exec ('dbcc dbinfo with tableresults, no_infomsgs')

select *

from   @tblDBInfo

order by 
        [field] asc

; with cteExclusion
(
      [dbid]
    , [Field] 
)
as
(
    select 
           2 as [dbid]
        , 'dbi_dbccLastKnownGood' as [Field]

)
, cteDBInfo
(
      [servername]
    , [dbid]
    , [Field]
    , [VALUE]
)
as
(

    select 
              @servername
            , @dbid
            , tblDBI.Field
            , tblDBI.[VALUE]

    from   @tblDBInfo tblDBI

    where  tblDBI.Field in
            (
                  'dbi_dbccLastKnownGood'
                , 'dbi_version'
                , 'dbi_createVersion'
                , 'dbi_LastLogBackupTime'
                , 'dbi_crdate'
                , 'dbi_dbname'
                , 'dbi_dbid'
                , 'dbi_cmptlevel'
            )


    and not exists
        (
            select 1
            from   cteExclusion cteEX
            where  cteEX.[dbid] = @dbid
            and    cteEX.Field = tblDBI.[Field]   
        )


)

, ctePivot
as
(
    select 
              cteDBI.[serverName]
            , cteDBI.[dbid]
            , cteDBI.[dbi_dbccLastKnownGood]
            , [dbi_version]
            , [dbi_createVersion]
            , [dbi_LastLogBackupTime]
            , [dbi_crdate]
            , [dbi_dbname]
            , [dbi_dbid]
            , [dbi_cmptlevel]	

    from   cteDBInfo cteDBI

    PIVOT
        (
            MAX(VALUE)
    
            FOR [Field] in
            (
                  [dbi_dbccLastKnownGood]
                , [dbi_version]
                , [dbi_createVersion]
                , [dbi_LastLogBackupTime]
                , [dbi_crdate]
                , [dbi_dbname]
                , [dbi_dbid]
                , [dbi_cmptlevel]
            )

        ) cteDBI

)

select 
          cteDBI.[servername]
        , cteDBI.[dbid]
        , cteDBI.[dbi_dbccLastKnownGood]
        , [dbi_version]
        , [dbi_createVersion]
        , [dbi_LastLogBackupTime]
        , [dbi_crdate]
        , [dbi_dbname]
        , [dbi_dbid]
        , [dbi_cmptlevel]

from   ctePivot cteDBI


Output

Summary

DBCC DBINFO has a wealth of information.

Nuggets include:

  1. Database Attributes
    • Compatibility level
    • Collation
    • Containment
    • Create Date
    • Database ID ( dbid )
    • Database name ( dbname )
    • MirrorId ( Mirrored database )
    • familyGUID ( Restored DB & Snapshot )
    • Safety ( Mirrored database )
    • Database Version
    • Database Create Version
  2. Operation Tracking
    • Last time dbcc checkdb was ran
    • Last time Transaction Log backup was taken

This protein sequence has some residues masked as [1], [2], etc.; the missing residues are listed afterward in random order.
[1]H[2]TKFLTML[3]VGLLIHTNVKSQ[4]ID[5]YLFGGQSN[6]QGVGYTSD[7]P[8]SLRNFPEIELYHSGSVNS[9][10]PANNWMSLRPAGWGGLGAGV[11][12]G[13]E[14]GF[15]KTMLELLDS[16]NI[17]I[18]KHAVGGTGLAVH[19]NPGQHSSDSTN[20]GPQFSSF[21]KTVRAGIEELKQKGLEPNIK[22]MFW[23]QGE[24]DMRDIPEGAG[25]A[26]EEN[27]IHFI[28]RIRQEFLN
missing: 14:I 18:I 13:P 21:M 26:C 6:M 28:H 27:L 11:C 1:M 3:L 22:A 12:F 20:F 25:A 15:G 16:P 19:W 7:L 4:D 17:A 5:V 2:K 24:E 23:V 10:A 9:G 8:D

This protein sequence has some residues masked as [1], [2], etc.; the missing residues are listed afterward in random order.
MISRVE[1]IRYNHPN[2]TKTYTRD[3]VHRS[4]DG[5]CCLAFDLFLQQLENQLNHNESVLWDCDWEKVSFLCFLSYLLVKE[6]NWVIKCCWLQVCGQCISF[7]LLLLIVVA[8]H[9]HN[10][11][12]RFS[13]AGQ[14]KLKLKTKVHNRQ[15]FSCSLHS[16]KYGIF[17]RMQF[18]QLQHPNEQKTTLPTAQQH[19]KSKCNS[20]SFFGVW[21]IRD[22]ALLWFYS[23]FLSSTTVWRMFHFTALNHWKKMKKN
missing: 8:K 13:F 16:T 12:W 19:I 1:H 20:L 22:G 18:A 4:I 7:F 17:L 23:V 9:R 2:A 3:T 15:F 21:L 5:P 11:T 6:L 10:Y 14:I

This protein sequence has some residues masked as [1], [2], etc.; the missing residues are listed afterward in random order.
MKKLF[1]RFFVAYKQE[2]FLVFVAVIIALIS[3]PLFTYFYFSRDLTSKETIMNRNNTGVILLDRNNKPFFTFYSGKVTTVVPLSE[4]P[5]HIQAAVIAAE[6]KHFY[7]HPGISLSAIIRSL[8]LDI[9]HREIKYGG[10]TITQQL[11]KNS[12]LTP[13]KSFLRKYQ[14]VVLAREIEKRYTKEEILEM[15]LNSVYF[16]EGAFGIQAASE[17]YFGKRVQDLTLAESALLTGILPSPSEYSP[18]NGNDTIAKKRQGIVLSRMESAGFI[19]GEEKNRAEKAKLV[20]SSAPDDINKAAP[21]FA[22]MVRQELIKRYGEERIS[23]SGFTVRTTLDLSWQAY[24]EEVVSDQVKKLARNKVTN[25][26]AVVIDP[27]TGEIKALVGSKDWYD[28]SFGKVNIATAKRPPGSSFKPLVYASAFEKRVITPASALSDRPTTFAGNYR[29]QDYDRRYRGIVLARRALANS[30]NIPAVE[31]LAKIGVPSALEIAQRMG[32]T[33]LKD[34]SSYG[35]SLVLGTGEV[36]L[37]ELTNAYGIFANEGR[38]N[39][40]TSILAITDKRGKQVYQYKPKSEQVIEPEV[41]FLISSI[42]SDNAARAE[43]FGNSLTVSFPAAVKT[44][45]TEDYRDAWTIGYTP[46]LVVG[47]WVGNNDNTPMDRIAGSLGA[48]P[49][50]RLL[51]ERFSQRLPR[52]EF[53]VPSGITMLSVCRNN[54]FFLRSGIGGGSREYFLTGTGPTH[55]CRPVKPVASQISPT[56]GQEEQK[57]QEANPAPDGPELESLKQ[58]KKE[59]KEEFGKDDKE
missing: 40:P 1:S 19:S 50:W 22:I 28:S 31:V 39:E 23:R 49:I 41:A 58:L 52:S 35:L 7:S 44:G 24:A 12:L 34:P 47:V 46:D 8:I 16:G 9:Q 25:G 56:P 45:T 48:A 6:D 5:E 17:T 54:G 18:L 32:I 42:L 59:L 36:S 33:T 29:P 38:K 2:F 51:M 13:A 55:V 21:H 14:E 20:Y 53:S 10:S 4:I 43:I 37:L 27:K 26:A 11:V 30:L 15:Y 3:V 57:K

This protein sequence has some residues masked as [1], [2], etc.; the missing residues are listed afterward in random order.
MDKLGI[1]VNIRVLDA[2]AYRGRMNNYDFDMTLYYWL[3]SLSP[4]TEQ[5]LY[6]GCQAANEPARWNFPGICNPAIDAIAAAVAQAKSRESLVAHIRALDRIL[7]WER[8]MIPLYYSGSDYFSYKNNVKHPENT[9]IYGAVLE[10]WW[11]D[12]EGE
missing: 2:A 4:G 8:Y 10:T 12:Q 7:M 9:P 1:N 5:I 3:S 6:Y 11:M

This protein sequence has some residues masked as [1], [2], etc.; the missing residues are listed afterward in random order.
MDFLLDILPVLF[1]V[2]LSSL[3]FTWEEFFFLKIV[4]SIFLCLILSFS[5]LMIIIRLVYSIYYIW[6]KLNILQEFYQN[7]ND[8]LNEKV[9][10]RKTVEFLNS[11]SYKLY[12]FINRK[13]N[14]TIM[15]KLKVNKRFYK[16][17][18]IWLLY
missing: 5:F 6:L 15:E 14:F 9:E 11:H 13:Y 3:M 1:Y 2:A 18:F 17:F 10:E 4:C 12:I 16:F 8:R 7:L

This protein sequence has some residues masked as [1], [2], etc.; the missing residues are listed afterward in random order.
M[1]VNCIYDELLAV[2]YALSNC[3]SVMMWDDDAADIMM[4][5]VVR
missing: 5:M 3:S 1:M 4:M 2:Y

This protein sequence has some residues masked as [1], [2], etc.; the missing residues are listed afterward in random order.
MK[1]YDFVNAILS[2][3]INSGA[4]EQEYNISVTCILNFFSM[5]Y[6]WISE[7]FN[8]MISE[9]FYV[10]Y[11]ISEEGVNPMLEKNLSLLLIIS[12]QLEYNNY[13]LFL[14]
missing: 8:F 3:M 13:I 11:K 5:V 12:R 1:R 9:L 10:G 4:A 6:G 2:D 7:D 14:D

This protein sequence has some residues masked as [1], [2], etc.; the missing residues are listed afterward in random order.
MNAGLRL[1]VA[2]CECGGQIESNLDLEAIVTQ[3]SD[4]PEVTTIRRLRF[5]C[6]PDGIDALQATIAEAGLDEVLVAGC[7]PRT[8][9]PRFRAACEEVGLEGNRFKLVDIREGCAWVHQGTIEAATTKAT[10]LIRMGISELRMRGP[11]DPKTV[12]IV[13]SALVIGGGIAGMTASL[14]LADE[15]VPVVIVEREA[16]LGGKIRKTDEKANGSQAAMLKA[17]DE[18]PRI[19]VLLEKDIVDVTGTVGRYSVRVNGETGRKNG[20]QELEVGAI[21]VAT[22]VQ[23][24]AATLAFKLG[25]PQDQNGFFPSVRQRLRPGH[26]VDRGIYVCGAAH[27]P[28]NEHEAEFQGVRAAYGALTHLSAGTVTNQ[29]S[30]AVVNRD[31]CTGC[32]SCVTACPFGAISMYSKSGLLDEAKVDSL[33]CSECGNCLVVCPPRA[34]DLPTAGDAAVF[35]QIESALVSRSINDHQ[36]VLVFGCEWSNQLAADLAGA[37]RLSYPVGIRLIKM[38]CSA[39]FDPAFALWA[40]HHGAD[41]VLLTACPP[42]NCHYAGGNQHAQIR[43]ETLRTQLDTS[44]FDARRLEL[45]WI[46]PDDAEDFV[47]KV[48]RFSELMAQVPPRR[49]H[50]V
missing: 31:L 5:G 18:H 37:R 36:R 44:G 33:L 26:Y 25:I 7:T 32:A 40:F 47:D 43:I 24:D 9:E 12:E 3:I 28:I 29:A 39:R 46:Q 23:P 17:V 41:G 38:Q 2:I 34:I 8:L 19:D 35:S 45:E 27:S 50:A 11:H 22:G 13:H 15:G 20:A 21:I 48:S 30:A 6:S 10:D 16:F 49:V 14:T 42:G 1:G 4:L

SQL Server – Unable to shrink Transaction Log file

Background

Received an alert stating that we have gotten below our threshold of 10% on one of DB Servers.

Thanks goodness no late night phone calls.

Only saw it coming to work this morning.

The good and bad about smartphone.

TroubleShooting

Windows Desktop

Folder

Image

Explanation

  1. ppsivr_8.ldf is 28 GB

SQL Metadata

Outline

Here are dynamic management views ( DMVs) that we will access…

  1. dbcc sqlperf(logspace)
  2. sys.database_files
  3. sys.databases
  4. sys.dm_exec_requests & sysprocesses

 

Review Transaction Log File Sizes

SQL


dbcc sqlperf(logspace)

Output

 

Explanation

  1. ppsivr
    • Log Size MB
      • 27,699 MB
      • 27 GB

Review Database File Sizes

SQL


-- replace with targeted database
use [database]

SELECT 
		  [name]

		, [type]
			= tblSDF.[type_desc]

		, [filename]
			= tblSDF.[physical_name]

		, [allocatedMB]
			= tblSDF.size / 128

		, [usedMB]
			= CAST(FILEPROPERTY(name, 'SpaceUsed') AS int)
				/ 128

		, [availableSpaceMB]
				 = ( size - CAST(FILEPROPERTY(name, 'SpaceUsed') AS int) )
					/ 128

FROM sys.database_files tblSDF

order by
		tblSDF.size desc
;

Output

Review Database Transaction Log Re-usability State

SQL


declare @dbid   int
declare @dbname sysname

set @dbname = 'ppsivr'
set @dbid = db_id(@dbname)

select 
		    tblSD.[database_id]
		  , tblSD.[name]
		  , tblSD.[log_reuse_wait_desc]

from   sys.databases tblSD

where  (
			   (@dbid is null)

			or ( tblSD.[database_id] = @dbid)
		
	   )

Output

Explanation

  1. log_reuse_wait_desc
    • The database is not re-cycling its transaction log due to an ‘Active Transaction’

Review Current DB Requests

Code



declare @dbid   int
declare @dbname sysname

set @dbname = 'ppsivr'
set @dbid = db_id(@dbname)

select 
		  tblSDER.[session_id]

		, [database] 
			= db_name(tblSDER.[database_id])

		, [openTransaction]
			= tblSP.[open_tran]

		, tblSDER.[status]